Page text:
(Of course, I fully realize that plenty of room remains for the skeptics to say that Chazal simply made it all up or refer to it as "Harry Potter fantasy" - or is that only applicable to Lubavitcher Rabbeim?)

6 comments:

Anonymous said...

there was some major discussion on purim on the j blogs purim time, check out godol hador and others

lonely circus blogger said...

Interesting info until your summing up of the situation:


Of course, I fully realize that plenty of room remains for the skeptics to say that Chazal simply made it all up or refer to it as "Harry Potter fantasy" -

Its not intellectually fair to create this magnitude of doubt about the accuracy of chazal even in a manner of jesting. You presented a lot of new info, history, technical hypothosis from some professor type, written authoritatively, that most people can't really assimilate from one reading. Then you summarize that a skeptic (which i understand is not pejoritive or an oppenent torah) can really dimiss the entire account of chazal because really this professor is a genious.

I read your summary as 'a believer now has plenty of wiggle room to question chazal because the professor is athoritative and pointed out so many holes'.

regarding the actual post, i don't see any major contradictions that would detract from the events of purim as we know it.

Neo-Tzig said...

Sorry for the confusion here. This post was not really about Purim - it was about the way we look at religious Jewish history in general.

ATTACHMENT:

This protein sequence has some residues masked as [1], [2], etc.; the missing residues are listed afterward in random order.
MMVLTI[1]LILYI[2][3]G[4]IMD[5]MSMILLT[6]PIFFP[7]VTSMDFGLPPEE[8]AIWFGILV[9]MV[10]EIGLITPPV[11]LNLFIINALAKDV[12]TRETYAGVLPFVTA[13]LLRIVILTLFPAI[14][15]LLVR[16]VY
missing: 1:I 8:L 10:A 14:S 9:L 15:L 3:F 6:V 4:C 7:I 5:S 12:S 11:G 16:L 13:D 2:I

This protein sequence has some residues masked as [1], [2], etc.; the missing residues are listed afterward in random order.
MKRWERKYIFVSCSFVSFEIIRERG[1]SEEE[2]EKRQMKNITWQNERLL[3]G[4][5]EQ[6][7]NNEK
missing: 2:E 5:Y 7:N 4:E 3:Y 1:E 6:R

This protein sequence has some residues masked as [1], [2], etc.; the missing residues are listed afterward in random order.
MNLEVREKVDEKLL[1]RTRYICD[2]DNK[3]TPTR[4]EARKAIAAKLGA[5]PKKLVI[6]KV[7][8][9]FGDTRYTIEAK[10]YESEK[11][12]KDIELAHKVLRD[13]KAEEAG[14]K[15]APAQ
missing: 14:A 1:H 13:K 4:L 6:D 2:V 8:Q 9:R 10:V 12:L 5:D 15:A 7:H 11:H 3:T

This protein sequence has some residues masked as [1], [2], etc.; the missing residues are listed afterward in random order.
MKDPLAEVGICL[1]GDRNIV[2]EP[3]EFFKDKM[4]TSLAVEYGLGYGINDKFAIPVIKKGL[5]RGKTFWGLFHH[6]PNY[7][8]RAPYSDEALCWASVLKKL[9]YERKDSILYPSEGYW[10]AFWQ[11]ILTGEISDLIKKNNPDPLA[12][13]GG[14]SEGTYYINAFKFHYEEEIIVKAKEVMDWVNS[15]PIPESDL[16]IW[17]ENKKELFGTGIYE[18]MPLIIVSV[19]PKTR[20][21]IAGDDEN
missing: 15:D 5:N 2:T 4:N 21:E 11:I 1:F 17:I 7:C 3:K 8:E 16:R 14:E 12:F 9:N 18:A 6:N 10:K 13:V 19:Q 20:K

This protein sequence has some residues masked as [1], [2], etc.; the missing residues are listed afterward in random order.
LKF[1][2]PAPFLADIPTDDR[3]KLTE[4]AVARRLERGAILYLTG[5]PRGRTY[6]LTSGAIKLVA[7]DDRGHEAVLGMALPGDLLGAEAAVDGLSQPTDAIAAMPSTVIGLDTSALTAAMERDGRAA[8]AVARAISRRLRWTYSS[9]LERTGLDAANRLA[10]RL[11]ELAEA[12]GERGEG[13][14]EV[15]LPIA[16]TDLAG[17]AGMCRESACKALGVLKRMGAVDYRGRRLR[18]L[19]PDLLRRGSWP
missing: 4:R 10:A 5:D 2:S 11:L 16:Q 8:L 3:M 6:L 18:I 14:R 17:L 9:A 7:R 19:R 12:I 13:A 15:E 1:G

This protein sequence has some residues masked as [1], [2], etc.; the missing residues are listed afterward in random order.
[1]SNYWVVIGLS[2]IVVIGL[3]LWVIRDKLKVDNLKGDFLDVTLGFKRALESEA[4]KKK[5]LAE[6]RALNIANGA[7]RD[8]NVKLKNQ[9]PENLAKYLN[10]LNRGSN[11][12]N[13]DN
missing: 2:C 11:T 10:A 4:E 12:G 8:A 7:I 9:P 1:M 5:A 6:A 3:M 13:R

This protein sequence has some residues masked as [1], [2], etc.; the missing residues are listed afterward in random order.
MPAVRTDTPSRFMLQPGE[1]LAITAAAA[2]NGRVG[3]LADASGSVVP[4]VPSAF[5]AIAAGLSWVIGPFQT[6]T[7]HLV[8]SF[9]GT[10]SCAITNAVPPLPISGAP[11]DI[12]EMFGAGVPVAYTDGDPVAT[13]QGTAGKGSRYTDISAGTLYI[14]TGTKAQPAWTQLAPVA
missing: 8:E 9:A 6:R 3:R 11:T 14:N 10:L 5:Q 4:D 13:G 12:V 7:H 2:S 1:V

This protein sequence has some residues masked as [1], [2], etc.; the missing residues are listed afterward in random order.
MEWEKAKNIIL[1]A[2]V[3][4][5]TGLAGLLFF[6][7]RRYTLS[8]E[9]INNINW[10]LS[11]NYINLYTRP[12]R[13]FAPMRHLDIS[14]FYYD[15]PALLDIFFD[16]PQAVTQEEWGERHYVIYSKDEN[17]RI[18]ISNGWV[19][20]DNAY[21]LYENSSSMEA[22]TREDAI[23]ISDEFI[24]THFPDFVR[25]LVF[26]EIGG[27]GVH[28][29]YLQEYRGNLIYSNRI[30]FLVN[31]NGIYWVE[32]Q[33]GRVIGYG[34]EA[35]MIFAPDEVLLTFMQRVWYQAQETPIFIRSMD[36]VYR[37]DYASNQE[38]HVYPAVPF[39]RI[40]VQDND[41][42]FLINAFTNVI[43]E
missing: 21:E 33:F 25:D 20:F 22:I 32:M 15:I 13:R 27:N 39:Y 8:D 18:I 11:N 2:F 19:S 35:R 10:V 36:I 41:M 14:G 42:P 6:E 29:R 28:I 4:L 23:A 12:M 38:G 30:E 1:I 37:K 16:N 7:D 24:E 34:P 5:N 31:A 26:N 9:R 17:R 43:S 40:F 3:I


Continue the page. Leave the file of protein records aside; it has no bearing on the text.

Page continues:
Furthermore, I wanted to make a larger point about "our version" of accounts in contrast to the "historical record" and apply that accross the board - including "Chassidic history."

The Purim article is fascinating - and I accept it - and I don't question our Purim stroy at all!
But, you can see that if we were to start off as secularists, we might have a different take. Sort of like the take that a critic of chassidus would have when it comes to Chassidic accounts.

Am I still being too cryptic?

Hirshel Tzig said...

BTW Lonely,
Thanks for posting a comment.
:-)

A Simple Jew said...

"Chassidic history" is a topic all to itself. Despite the fact that many people may be very learned in the study of Chassidus, very few are learned in the history of Chassidus.

Neo-Tzig said...

I don't mind if people chose to be ignorant of Chassidic hostory - I only mind the attacks they make against Chassidus, Chassidim and Chassidic history...